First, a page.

The initiation and propagation of cleavage microcracks in coarse-grained vacuum-melted ferrite, containing 0.035 and 0.007 per cent carbon, were studied by means of tensile tests carried out between room temperature and -196 C, and by special metallographic procedures. Cleavage microcracks develop in ferrite during the strain-hardening portion of the stress-strain curve at low temperatures, and are initiated mainly by cracks which form in the carbides. Twinning does not play an important role in crack initiation over the entire temperature range studied. Carbide cracks during plastic deformation at all temperatures investigated, but they lead to microcracks in the ferrite only when the applied stress is high enough to permit the carbide cracks to act as Griffith cracks. Carbide cracks also lead to the formation of large voids during the necking of specimens tested in the ductile and transition temperature regions. Pre-existing twins provide strong barriers to microcrack propagation. Twinning also causes the disappearance of the discontinuous-yield phenomenon at low temperatures. A model for microcrack initiation by carbide cracking is proposed, and the conditions leading to brittle fracture are discussed. (Author)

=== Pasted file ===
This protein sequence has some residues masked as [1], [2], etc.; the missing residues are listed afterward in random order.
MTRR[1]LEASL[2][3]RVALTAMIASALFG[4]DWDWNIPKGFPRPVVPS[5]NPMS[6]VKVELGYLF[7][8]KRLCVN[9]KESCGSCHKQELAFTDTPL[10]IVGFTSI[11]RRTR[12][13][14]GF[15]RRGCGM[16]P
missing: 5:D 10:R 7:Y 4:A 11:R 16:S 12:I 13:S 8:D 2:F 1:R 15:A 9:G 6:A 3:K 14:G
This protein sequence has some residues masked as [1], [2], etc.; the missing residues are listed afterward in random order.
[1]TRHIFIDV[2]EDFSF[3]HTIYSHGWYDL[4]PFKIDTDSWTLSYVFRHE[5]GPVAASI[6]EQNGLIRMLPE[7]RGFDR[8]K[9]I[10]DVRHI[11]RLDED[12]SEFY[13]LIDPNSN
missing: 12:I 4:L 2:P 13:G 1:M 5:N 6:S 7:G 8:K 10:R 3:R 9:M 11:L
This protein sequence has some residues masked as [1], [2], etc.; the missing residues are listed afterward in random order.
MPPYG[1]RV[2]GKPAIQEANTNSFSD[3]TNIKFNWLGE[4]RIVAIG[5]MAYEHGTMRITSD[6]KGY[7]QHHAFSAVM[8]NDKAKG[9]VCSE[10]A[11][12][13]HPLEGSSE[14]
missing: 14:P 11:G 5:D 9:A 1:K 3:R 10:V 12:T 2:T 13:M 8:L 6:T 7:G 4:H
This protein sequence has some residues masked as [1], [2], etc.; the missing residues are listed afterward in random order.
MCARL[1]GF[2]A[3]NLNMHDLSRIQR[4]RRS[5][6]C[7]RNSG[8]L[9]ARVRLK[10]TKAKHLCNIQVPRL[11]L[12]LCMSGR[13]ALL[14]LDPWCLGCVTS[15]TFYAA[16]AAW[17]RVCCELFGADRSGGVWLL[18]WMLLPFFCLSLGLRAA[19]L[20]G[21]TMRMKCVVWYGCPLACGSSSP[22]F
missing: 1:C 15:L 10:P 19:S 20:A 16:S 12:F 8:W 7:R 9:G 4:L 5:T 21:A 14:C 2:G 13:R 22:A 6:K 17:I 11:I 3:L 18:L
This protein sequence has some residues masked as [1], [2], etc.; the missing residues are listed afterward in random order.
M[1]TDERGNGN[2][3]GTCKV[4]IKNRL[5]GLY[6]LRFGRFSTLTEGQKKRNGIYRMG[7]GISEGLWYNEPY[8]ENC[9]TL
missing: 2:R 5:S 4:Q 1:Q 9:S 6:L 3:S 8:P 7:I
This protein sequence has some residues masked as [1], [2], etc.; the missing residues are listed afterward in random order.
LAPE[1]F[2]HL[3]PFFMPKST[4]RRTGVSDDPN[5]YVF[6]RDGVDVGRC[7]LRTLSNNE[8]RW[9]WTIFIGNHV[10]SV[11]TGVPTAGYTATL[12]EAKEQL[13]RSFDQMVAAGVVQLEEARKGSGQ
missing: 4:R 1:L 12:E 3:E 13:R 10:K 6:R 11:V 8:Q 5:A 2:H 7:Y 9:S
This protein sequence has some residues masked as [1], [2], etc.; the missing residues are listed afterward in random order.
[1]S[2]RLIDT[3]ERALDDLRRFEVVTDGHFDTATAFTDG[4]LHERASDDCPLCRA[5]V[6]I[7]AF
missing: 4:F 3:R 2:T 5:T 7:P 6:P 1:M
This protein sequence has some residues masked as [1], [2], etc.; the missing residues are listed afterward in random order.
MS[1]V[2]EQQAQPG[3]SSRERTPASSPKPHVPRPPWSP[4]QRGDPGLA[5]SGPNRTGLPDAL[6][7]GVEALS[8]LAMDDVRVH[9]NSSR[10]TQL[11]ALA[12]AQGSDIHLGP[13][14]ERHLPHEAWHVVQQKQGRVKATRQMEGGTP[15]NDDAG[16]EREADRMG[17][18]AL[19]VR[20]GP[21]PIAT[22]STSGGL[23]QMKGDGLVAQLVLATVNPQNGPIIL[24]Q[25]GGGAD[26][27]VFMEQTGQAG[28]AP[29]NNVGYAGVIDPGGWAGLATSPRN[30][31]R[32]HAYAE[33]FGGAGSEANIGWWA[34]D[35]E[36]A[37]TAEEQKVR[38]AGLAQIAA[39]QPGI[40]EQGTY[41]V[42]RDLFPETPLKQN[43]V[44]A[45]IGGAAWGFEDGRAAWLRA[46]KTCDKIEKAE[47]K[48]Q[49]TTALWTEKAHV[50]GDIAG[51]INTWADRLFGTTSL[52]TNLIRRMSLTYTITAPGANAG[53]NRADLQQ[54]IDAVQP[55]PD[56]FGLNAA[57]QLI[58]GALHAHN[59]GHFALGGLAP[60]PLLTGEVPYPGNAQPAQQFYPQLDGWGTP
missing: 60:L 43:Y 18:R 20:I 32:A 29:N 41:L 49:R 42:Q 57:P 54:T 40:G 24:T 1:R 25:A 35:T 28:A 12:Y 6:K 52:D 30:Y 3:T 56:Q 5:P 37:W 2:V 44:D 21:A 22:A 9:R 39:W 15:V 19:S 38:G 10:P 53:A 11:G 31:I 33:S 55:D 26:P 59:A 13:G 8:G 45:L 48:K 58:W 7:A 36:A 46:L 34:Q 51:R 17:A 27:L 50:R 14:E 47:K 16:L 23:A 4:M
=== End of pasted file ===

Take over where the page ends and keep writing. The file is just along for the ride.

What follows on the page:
• Supplemental Notes:
    • Report on Metallurgical Structure.
  • Corporate Authors:

    Massachusetts Institute of Technology

    Center for Transportation Studies, Room 1121
    Cambridge, MA  United States  02139
  • Authors:
    • McMahon Jr, C J
  • Publication Date: 1964-5

Media Info

  • Pagination: 59 p.

Subject/Index Terms

Filing Info

  • Accession Number: 00327722
  • Record Type: Publication
  • Source Agency: National Technical Information Service
  • Report/Paper Numbers: SSC-161 Prog Rpt.
  • Contract Numbers: NObs88279
  • Files: TRIS
  • Created Date: Feb 18 1981 12:00AM